Another -172 point drop in the Dow took it back to just over 10,800 and only a 100-points away from the closing low on August 10th. Is this just a retest or the beginning of a new decline?

There are several things that would point to a retest instead of a rush to a new low. Volume is not as heavy and the internals are not as bad as the prior crash. Volume on Friday was 9.7 billion shares with 7.8 billion declining and 1.8 billion advancing. That is still negative with a 4:1 imbalance but there were extenuating circumstances.

Friday was the first option expiration since the first August crash. Everyone who used options to launch positions in the first crash and the rebound that followed had to bail on those positions on Friday. The vast majority of options let over from the crash were probably call options from the rebound. I am sure there were some puts acquired when the rebound stalled but I would expect those to be future months not August. Very few traders will buy options with only a couple days left before expiration.

I believe the expiration pressures were market negative. Of course it did not hurt to have some seriously negative economics and a major earnings warning and negative news from Dow component Hewlett Packard.

If you step back from the cliff edge for a minute and survey the landscape a little farther out you will notice corporate earnings are still strong. Estimates for the next two quarters are for 17% earnings growth with only a minor decline to 14% in Q1. Those are not recession numbers. Granted there have been some companies lowering guidance but the vast majority are still predicting growth. Even the ones lowering guidance are still projecting growth. Cutting earnings expectations from 35-cents to 30-cents when the year ago quarter was 20-cents is still growth.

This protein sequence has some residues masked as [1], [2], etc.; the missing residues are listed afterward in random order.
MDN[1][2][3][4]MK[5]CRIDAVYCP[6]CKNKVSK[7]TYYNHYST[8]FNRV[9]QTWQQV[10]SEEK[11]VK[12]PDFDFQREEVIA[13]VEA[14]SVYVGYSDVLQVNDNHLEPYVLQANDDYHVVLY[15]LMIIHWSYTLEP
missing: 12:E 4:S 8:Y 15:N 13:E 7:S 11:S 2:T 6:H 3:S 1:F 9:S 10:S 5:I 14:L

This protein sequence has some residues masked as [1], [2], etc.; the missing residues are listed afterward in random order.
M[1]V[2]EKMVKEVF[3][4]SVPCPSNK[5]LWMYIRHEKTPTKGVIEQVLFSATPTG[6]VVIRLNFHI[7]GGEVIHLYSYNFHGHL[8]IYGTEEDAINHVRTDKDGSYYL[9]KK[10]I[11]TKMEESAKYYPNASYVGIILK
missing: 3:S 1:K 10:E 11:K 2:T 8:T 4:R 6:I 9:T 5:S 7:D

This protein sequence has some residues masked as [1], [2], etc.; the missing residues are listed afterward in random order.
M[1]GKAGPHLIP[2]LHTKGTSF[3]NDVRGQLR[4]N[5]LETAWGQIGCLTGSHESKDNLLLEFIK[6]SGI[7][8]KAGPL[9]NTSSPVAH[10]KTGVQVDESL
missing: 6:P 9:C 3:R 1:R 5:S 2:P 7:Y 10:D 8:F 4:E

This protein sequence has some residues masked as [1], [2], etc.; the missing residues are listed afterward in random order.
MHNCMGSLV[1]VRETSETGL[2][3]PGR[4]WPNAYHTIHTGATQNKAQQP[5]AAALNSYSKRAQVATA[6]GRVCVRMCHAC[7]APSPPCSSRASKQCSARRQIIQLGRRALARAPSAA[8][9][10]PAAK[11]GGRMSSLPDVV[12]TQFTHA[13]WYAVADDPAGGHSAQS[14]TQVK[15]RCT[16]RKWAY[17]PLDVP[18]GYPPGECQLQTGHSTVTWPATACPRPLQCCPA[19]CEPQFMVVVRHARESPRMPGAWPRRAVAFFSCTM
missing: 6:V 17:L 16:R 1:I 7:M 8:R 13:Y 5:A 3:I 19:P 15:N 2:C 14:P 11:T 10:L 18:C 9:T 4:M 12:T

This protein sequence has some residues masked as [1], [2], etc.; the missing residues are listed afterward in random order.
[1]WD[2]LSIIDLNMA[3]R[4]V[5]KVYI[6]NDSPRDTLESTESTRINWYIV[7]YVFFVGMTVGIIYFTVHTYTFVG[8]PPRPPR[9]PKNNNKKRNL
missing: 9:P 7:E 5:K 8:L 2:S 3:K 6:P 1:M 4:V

The financial sector has led the market decline. Worries over mortgages and Europe are weighing on the banks but they are still predicting earnings growth even with Dodd Frank looming over the horizon. This is not 2008 all over again.

This is a normal August. The market normally declines in August as companies firm up guidance for the rest of the year. A weak August normally leads into a weaker September, which is the weakest month of the year historically.

The Philly Fed Survey is a survey based on manager sentiment. It is not an actual tally of orders for thousands of companies. It is a "how do you feel" survey. The debt debacle and the ratings downgrade and the millions of lines of newsprint on those topics destroyed sentiment about our economic future. The president's approval rating has fallen to 39% overall with 71% disapproving his handling of the economy. This is a reflection of how businesses and individuals view the economy and our prospects. This will change now that the downgrade news is out of the headlines.

Next Friday Ben Bernanke will repeat his appearance at the Federal Reserve conference in Jackson Hole. Last August he suggested the Fed was about to launch QE2 and the markets took off for a six month rally. Nobody expects him to announce QE3 on Friday but they do believe he will outline future Fed policy actions designed to prevent a new recession. He said last year the Fed "will do anything to prevent a new recession." I am sure that has not changed. Investors are waiting to see what "anything" is going to be this time around.